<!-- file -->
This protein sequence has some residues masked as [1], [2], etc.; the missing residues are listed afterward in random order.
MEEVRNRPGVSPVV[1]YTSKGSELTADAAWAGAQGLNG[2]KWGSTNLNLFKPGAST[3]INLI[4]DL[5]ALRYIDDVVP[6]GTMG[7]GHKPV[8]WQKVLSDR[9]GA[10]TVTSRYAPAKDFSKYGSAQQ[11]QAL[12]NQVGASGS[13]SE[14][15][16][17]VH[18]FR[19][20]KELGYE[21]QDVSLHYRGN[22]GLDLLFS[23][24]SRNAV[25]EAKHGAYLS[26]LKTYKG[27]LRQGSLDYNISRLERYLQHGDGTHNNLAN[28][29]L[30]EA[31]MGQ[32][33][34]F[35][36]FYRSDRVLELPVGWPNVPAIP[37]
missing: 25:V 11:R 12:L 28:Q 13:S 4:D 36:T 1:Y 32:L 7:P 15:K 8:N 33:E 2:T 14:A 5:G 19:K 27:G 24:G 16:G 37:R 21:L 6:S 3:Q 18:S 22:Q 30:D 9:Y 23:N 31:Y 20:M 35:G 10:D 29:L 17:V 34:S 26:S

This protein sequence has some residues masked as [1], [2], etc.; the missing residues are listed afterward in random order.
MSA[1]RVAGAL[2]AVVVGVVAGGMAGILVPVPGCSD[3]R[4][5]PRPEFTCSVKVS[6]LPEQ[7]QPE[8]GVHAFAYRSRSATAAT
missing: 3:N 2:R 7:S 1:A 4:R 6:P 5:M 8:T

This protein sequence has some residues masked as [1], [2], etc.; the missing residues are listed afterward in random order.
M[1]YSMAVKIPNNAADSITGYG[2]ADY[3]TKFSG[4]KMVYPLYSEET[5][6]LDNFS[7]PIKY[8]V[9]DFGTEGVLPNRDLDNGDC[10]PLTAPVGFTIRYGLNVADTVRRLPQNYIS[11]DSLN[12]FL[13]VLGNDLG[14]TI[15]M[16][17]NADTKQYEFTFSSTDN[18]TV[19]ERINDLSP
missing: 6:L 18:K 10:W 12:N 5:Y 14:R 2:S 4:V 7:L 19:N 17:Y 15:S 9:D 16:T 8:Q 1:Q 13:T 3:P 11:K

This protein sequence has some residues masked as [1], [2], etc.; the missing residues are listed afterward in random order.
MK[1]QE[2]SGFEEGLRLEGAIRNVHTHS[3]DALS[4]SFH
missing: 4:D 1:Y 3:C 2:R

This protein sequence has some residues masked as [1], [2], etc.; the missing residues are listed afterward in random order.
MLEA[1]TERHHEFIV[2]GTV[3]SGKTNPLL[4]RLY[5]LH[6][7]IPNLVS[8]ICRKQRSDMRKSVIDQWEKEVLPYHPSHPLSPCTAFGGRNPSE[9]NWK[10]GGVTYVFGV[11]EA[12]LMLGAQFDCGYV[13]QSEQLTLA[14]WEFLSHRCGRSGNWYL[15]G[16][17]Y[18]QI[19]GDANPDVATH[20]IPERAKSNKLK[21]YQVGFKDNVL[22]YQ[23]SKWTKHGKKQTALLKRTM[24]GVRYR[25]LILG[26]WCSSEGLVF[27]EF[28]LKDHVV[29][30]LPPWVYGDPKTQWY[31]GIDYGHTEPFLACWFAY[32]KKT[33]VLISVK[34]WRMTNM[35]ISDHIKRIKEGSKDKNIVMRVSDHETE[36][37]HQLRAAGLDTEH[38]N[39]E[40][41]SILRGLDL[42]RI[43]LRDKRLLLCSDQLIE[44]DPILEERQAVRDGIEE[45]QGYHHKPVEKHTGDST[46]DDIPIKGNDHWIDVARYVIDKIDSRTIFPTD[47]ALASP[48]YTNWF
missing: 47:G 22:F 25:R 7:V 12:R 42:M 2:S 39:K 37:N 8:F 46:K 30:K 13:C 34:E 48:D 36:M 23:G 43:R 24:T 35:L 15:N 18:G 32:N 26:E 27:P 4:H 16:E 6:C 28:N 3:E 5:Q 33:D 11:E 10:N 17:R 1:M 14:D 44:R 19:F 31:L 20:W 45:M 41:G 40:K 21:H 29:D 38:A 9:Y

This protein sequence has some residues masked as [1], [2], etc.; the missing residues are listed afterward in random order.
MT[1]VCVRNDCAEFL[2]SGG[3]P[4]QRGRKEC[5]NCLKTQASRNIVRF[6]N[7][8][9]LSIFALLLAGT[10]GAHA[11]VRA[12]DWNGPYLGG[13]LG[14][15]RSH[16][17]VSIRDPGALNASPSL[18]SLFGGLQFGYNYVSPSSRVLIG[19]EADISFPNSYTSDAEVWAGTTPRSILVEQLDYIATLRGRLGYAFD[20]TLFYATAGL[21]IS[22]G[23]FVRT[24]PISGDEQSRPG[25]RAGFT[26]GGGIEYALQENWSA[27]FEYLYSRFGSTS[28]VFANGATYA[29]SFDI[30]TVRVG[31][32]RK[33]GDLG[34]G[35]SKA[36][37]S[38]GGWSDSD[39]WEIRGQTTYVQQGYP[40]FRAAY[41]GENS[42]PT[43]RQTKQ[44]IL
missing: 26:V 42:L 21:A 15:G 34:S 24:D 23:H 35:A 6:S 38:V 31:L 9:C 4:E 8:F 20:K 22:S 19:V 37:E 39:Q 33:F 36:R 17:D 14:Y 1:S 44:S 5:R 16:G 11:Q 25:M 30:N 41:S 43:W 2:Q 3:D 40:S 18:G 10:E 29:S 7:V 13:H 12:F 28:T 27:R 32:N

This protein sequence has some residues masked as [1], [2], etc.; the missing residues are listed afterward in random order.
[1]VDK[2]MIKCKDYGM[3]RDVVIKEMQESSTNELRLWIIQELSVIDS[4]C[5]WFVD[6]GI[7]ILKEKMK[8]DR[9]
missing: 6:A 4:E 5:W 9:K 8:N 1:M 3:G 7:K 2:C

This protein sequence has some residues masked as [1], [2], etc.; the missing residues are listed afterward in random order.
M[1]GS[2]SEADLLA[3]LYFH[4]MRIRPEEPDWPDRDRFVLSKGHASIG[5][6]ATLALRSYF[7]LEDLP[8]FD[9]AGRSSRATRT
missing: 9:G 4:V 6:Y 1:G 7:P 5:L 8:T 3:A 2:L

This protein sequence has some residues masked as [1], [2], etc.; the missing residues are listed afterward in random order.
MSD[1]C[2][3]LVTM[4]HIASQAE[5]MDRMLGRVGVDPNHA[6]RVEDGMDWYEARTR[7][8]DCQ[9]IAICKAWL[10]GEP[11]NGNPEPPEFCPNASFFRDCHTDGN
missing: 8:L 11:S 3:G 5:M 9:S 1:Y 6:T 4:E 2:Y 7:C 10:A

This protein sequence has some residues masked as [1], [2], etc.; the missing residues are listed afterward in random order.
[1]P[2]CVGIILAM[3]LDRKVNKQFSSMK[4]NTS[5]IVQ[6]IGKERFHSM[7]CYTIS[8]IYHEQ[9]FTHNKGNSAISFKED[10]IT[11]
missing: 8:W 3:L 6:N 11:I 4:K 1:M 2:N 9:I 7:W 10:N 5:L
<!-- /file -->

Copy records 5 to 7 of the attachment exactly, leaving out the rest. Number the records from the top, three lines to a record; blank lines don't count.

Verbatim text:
This protein sequence has some residues masked as [1], [2], etc.; the missing residues are listed afterward in random order.
MLEA[1]TERHHEFIV[2]GTV[3]SGKTNPLL[4]RLY[5]LH[6][7]IPNLVS[8]ICRKQRSDMRKSVIDQWEKEVLPYHPSHPLSPCTAFGGRNPSE[9]NWK[10]GGVTYVFGV[11]EA[12]LMLGAQFDCGYV[13]QSEQLTLA[14]WEFLSHRCGRSGNWYL[15]G[16][17]Y[18]QI[19]GDANPDVATH[20]IPERAKSNKLK[21]YQVGFKDNVL[22]YQ[23]SKWTKHGKKQTALLKRTM[24]GVRYR[25]LILG[26]WCSSEGLVF[27]EF[28]LKDHVV[29][30]LPPWVYGDPKTQWY[31]GIDYGHTEPFLACWFAY[32]KKT[33]VLISVK[34]WRMTNM[35]ISDHIKRIKEGSKDKNIVMRVSDHETE[36][37]HQLRAAGLDTEH[38]N[39]E[40][41]SILRGLDL[42]RI[43]LRDKRLLLCSDQLIE[44]DPILEERQAVRDGIEE[45]QGYHHKPVEKHTGDST[46]DDIPIKGNDHWIDVARYVIDKIDSRTIFPTD[47]ALASP[48]YTNWF
missing: 47:G 22:F 25:R 7:V 12:R 42:M 2:S 39:K 37:N 8:F 46:K 30:K 13:C 34:E 48:D 36:M 23:G 43:R 24:T 35:L 15:N 18:G 32:N 26:E 27:P 4:H 16:E 6:C 28:N 3:E 5:Q 33:D 11:E 10:N 17:R 1:M 14:D 44:R 19:F 31:L 20:W 45:M 41:G 40:K 21:H 29:D 38:A 9:Y

This protein sequence has some residues masked as [1], [2], etc.; the missing residues are listed afterward in random order.
MT[1]VCVRNDCAEFL[2]SGG[3]P[4]QRGRKEC[5]NCLKTQASRNIVRF[6]N[7][8][9]LSIFALLLAGT[10]GAHA[11]VRA[12]DWNGPYLGG[13]LG[14][15]RSH[16][17]VSIRDPGALNASPSL[18]SLFGGLQFGYNYVSPSSRVLIG[19]EADISFPNSYTSDAEVWAGTTPRSILVEQLDYIATLRGRLGYAFD[20]TLFYATAGL[21]IS[22]G[23]FVRT[24]PISGDEQSRPG[25]RAGFT[26]GGGIEYALQENWSA[27]FEYLYSRFGSTS[28]VFANGATYA[29]SFDI[30]TVRVG[31][32]RK[33]GDLG[34]G[35]SKA[36][37]S[38]GGWSDSD[39]WEIRGQTTYVQQGYP[40]FRAAY[41]GENS[42]PT[43]RQTKQ[44]IL
missing: 26:V 42:L 21:A 15:G 34:S 24:D 23:H 35:A 6:S 38:V 31:L 9:C 4:E 8:F 20:K 22:S 19:V 37:E 39:Q 33:F 36:R 17:D 14:Y 1:S 44:S 5:R 16:G 11:Q 25:M 30:N 41:S 43:W 2:Q 3:D 40:S 18:G 10:E 29:S 7:V 13:H 12:F 28:T 27:R 32:N

This protein sequence has some residues masked as [1], [2], etc.; the missing residues are listed afterward in random order.
[1]VDK[2]MIKCKDYGM[3]RDVVIKEMQESSTNELRLWIIQELSVIDS[4]C[5]WFVD[6]GI[7]ILKEKMK[8]DR[9]
missing: 6:A 4:E 5:W 9:K 8:N 1:M 3:G 7:K 2:C